I don't even have to list all the ways. We've all been inundated by the headlines, not to mention how these developments have changed our lives, and it's becoming increasingly clear those changes aren't going away soon. It's easy to get discouraged, to decide that everything is bleak and hopeless.
So today, I want to look at a new development that should make you feel at least a little better about what humanity can accomplish -- in this case, for people who have been through the devastating experience of losing a limb.
A high school friend of mine was involved in a terrible accident on his family farm and ended up losing both of his arms from the elbow down. He was fitted with prosthetic arms, and after recovering managed amazingly well -- his courage and fortitude through this ordeal was something that inspired our entire school, and still inspires me to this day. But his prostheses were no real replacements for lower arms and hands, and there was (and is) a lot he could not do.
Those limitations might soon be a thing of the past.
A collaboration between Chalmers University of Technology, Sahlgrenska University Hospital, the University of Gothenburg, and Integrum AB (a Swedish medical technology firm), the Medical University of Vienna, and the Massachusetts Institute of Technology has produced prosthetic arms for three amputees in Sweden that interface directly with the user's nerves, muscles, and skeletons. Not only does this mean that the patient has much improved fine motor control over the prosthetic hand, but the nerve connection runs both ways, not only delivering output to control what the hand does, but relaying input received by the hand back to the brain.
Put simply: this prosthesis has a sense of touch.
"Our study shows that a prosthetic hand, attached to the bone and controlled by electrodes implanted in nerves and muscles, can operate much more precisely than conventional prosthetic hands," said Max Ortiz Catalan, who headed the research and was lead author on the paper describing it that appeared last week in the New England Journal of Medicine, in an interview with Science Daily. "We further improved the use of the prosthesis by integrating tactile sensory feedback that the patients use to mediate how hard to grab or squeeze an object. Over time, the ability of the patients to discern smaller changes in the intensity of sensations has improved."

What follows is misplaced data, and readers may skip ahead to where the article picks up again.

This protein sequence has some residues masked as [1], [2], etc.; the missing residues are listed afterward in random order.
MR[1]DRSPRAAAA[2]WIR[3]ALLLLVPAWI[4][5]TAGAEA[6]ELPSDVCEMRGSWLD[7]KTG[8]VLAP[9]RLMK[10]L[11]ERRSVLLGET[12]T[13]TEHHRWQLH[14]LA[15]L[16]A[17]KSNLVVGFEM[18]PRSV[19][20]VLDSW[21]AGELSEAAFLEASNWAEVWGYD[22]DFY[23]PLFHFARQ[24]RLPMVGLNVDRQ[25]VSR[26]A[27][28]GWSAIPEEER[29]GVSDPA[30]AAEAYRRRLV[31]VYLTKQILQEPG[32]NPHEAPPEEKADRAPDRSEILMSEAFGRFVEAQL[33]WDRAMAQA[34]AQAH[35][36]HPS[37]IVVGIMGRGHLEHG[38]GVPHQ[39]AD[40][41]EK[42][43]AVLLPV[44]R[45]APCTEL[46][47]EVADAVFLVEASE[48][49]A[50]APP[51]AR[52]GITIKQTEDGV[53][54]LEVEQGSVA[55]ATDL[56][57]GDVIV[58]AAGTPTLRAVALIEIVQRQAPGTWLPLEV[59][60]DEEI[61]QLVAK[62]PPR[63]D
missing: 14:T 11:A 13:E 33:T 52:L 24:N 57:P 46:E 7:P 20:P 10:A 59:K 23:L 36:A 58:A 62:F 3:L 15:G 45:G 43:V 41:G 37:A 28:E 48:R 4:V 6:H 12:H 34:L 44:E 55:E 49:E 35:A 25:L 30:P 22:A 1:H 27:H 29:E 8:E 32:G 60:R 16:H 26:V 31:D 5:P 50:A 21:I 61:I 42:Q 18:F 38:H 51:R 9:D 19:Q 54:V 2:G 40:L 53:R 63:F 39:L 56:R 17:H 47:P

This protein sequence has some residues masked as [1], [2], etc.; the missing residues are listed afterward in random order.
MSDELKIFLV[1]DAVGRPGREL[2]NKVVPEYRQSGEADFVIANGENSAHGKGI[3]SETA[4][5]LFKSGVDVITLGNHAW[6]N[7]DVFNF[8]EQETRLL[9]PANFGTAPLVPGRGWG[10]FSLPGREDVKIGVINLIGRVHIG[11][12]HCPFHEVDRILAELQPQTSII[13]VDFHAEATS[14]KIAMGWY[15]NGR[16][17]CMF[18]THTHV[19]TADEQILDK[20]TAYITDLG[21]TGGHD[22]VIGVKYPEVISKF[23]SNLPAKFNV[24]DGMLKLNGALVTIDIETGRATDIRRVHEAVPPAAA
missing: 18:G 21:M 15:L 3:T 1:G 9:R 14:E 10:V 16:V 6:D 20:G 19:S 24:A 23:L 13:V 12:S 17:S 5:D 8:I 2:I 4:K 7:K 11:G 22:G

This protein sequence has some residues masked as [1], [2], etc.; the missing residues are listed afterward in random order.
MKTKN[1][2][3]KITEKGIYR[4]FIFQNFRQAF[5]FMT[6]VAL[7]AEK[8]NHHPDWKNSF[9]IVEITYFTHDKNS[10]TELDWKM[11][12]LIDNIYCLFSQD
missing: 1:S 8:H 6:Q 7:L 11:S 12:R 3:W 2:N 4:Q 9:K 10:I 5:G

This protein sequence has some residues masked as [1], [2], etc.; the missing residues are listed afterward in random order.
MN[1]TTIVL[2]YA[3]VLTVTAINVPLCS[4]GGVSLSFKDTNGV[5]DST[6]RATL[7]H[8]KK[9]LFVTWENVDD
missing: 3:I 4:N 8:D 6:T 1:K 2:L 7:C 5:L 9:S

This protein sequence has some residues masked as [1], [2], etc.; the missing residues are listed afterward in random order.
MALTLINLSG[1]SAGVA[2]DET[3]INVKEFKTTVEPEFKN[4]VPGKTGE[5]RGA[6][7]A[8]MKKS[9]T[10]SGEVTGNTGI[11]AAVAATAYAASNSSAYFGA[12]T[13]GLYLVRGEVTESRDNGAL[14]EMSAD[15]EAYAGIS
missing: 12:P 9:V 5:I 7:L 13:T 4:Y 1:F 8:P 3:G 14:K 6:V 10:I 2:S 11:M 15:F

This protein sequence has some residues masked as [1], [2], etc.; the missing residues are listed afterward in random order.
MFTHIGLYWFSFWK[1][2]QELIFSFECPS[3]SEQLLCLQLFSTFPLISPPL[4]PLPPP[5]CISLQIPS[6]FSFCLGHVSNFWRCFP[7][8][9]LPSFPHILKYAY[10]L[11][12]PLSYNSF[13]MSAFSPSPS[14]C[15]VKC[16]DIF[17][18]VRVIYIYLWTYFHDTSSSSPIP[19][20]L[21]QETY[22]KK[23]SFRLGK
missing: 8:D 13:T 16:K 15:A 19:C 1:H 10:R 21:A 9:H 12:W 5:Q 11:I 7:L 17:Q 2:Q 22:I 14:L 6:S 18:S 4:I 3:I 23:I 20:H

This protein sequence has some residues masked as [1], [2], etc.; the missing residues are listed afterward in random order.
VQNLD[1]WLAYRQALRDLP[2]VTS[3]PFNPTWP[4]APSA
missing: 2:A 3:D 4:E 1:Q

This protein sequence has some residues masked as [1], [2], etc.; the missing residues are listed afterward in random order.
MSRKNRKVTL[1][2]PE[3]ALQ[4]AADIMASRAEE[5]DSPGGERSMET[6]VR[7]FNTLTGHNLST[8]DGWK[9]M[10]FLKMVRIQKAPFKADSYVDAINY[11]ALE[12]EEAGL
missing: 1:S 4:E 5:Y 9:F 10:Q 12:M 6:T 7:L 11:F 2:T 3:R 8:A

The new prostheses, as amazing as they are, are just the first step. "Currently, the sensors are not the obstacle for restoring sensation," said Ortiz Catalan. "The challenge is creating neural interfaces that can seamlessly transmit large amounts of artificially collected information to the nervous system, in a way that the user can experience sensations naturally and effortlessly."
It's kind of amazing how fluid the human brain can be. Neuroscientist David Eagleman, in his brilliant talk "Can We Create New Senses for Humans?", describes our sensory organs as being like the peripherals in a computer system -- and explains how quickly the brain can learn to obtain the same information from a different peripheral. Some of his examples:
- blind people using echolocation -- clicks -- to create a "soundscape" and navigate their surroundings